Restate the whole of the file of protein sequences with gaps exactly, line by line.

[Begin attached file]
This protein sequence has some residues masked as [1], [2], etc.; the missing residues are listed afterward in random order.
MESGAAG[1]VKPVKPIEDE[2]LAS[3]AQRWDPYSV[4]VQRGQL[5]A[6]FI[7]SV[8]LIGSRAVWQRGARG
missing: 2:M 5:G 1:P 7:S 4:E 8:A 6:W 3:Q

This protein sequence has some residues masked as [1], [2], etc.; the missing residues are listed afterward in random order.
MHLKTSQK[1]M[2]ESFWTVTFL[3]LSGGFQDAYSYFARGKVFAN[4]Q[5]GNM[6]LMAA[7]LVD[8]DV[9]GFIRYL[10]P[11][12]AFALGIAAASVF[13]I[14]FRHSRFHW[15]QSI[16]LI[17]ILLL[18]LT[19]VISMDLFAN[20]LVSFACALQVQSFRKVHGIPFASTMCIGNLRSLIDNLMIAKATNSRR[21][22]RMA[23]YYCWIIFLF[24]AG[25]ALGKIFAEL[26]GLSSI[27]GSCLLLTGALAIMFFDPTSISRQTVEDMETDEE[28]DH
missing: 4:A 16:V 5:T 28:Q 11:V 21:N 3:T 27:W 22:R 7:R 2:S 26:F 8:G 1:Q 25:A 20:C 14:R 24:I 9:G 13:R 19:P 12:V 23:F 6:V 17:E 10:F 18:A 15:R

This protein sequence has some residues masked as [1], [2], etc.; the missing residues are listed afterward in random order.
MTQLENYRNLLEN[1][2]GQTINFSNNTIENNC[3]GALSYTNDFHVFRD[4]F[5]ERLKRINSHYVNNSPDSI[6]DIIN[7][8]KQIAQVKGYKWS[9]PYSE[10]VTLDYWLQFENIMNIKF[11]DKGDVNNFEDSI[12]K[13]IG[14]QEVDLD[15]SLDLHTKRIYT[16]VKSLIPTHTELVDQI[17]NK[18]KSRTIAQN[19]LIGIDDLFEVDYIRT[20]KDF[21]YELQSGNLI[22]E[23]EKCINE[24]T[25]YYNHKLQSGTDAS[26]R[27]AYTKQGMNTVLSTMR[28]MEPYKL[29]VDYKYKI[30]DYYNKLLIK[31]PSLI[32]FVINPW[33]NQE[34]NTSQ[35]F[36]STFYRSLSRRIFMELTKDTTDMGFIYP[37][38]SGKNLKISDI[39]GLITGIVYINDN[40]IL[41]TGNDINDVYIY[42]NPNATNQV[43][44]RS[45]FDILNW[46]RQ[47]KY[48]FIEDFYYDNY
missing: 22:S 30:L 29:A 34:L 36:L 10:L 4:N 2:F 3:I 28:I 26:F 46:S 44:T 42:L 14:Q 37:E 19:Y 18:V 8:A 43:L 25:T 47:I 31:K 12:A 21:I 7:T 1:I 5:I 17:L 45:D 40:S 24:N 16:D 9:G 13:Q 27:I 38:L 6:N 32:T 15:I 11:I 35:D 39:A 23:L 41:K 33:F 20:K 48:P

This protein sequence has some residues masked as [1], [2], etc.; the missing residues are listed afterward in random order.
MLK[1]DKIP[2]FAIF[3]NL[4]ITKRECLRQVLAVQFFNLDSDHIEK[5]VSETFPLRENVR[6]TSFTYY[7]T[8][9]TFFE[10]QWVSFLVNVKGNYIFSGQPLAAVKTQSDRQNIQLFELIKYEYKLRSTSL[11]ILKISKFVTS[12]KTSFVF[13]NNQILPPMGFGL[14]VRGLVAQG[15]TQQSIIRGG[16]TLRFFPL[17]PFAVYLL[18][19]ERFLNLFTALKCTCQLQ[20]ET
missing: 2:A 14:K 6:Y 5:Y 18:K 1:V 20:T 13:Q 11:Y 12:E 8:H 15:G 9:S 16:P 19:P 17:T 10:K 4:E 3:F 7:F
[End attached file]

This protein sequence has some residues masked as [1], [2], etc.; the missing residues are listed afterward in random order.
MESGAAG[1]VKPVKPIEDE[2]LAS[3]AQRWDPYSV[4]VQRGQL[5]A[6]FI[7]SV[8]LIGSRAVWQRGARG
missing: 2:M 5:G 1:P 7:S 4:E 8:A 6:W 3:Q

This protein sequence has some residues masked as [1], [2], etc.; the missing residues are listed afterward in random order.
MHLKTSQK[1]M[2]ESFWTVTFL[3]LSGGFQDAYSYFARGKVFAN[4]Q[5]GNM[6]LMAA[7]LVD[8]DV[9]GFIRYL[10]P[11][12]AFALGIAAASVF[13]I[14]FRHSRFHW[15]QSI[16]LI[17]ILLL[18]LT[19]VISMDLFAN[20]LVSFACALQVQSFRKVHGIPFASTMCIGNLRSLIDNLMIAKATNSRR[21][22]RMA[23]YYCWIIFLF[24]AG[25]ALGKIFAEL[26]GLSSI[27]GSCLLLTGALAIMFFDPTSISRQTVEDMETDEE[28]DH
missing: 4:A 16:V 5:T 28:Q 11:V 21:N 3:T 27:W 22:R 7:R 2:S 26:F 8:G 1:Q 25:A 20:C 14:R 24:I 9:G 13:R 19:P 12:V 23:F 6:V 17:E 10:F 18:A 15:R

This protein sequence has some residues masked as [1], [2], etc.; the missing residues are listed afterward in random order.
MTQLENYRNLLEN[1][2]GQTINFSNNTIENNC[3]GALSYTNDFHVFRD[4]F[5]ERLKRINSHYVNNSPDSI[6]DIIN[7][8]KQIAQVKGYKWS[9]PYSE[10]VTLDYWLQFENIMNIKF[11]DKGDVNNFEDSI[12]K[13]IG[14]QEVDLD[15]SLDLHTKRIYT[16]VKSLIPTHTELVDQI[17]NK[18]KSRTIAQN[19]LIGIDDLFEVDYIRT[20]KDF[21]YELQSGNLI[22]E[23]EKCINE[24]T[25]YYNHKLQSGTDAS[26]R[27]AYTKQGMNTVLSTMR[28]MEPYKL[29]VDYKYKI[30]DYYNKLLIK[31]PSLI[32]FVINPW[33]NQE[34]NTSQ[35]F[36]STFYRSLSRRIFMELTKDTTDMGFIYP[37][38]SGKNLKISDI[39]GLITGIVYINDN[40]IL[41]TGNDINDVYIY[42]NPNATNQV[43][44]RS[45]FDILNW[46]RQ[47]KY[48]FIEDFYYDNY
missing: 22:S 30:L 29:A 34:L 36:L 10:L 4:N 2:F 3:I 28:I 26:F 46:S 44:T 42:L 14:Q 37:E 19:Y 18:V 8:A 43:L 25:T 47:I 31:K 12:A 21:I 7:T 1:I 5:I 17:L 45:D 40:S 24:N 16:D 9:G 13:Q 27:I 38:L 6:N 32:T 15:I 11:I 35:D 39:A 23:L 41:K 33:F 20:K 48:P

This protein sequence has some residues masked as [1], [2], etc.; the missing residues are listed afterward in random order.
MLK[1]DKIP[2]FAIF[3]NL[4]ITKRECLRQVLAVQFFNLDSDHIEK[5]VSETFPLRENVR[6]TSFTYY[7]T[8][9]TFFE[10]QWVSFLVNVKGNYIFSGQPLAAVKTQSDRQNIQLFELIKYEYKLRSTSL[11]ILKISKFVTS[12]KTSFVF[13]NNQILPPMGFGL[14]VRGLVAQG[15]TQQSIIRGG[16]TLRFFPL[17]PFAVYLL[18][19]ERFLNLFTALKCTCQLQ[20]ET
missing: 2:A 14:K 6:Y 5:Y 18:K 1:V 20:T 13:Q 11:Y 12:E 8:H 15:G 9:S 16:P 19:P 17:T 10:K 4:E 3:F 7:F